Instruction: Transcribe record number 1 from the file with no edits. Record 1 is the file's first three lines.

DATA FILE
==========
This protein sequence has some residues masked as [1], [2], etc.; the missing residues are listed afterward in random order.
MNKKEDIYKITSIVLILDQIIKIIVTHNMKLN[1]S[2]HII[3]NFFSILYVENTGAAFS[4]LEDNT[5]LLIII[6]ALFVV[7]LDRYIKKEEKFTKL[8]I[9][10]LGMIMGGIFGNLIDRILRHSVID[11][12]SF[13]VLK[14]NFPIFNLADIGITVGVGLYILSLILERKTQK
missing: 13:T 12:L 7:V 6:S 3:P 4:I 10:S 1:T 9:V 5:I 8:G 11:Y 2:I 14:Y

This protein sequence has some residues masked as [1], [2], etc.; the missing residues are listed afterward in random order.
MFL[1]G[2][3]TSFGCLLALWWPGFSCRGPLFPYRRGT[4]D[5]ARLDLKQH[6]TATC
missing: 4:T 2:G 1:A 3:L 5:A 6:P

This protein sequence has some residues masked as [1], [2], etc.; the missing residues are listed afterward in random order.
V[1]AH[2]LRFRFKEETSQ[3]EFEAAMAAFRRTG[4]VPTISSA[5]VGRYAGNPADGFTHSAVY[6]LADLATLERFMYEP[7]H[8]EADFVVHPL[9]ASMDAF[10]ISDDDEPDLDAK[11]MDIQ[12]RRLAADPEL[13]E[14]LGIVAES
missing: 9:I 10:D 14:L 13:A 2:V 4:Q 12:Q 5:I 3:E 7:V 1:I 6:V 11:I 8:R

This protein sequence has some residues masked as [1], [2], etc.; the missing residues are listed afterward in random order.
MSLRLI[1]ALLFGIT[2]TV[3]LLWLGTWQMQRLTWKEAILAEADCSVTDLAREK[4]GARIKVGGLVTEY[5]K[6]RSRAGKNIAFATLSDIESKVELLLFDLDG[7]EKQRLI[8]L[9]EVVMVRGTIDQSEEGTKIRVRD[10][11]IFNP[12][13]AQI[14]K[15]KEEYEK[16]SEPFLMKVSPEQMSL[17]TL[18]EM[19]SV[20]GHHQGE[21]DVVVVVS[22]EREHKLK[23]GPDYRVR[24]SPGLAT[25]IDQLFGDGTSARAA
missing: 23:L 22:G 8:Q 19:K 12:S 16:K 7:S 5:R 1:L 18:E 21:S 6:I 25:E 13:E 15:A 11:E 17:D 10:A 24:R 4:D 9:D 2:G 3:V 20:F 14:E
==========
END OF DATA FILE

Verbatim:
This protein sequence has some residues masked as [1], [2], etc.; the missing residues are listed afterward in random order.
MNKKEDIYKITSIVLILDQIIKIIVTHNMKLN[1]S[2]HII[3]NFFSILYVENTGAAFS[4]LEDNT[5]LLIII[6]ALFVV[7]LDRYIKKEEKFTKL[8]I[9][10]LGMIMGGIFGNLIDRILRHSVID[11][12]SF[13]VLK[14]NFPIFNLADIGITVGVGLYILSLILERKTQK
missing: 13:T 12:L 7:V 6:S 3:P 4:I 10:S 1:T 9:V 5:I 8:G 11:Y 2:I 14:Y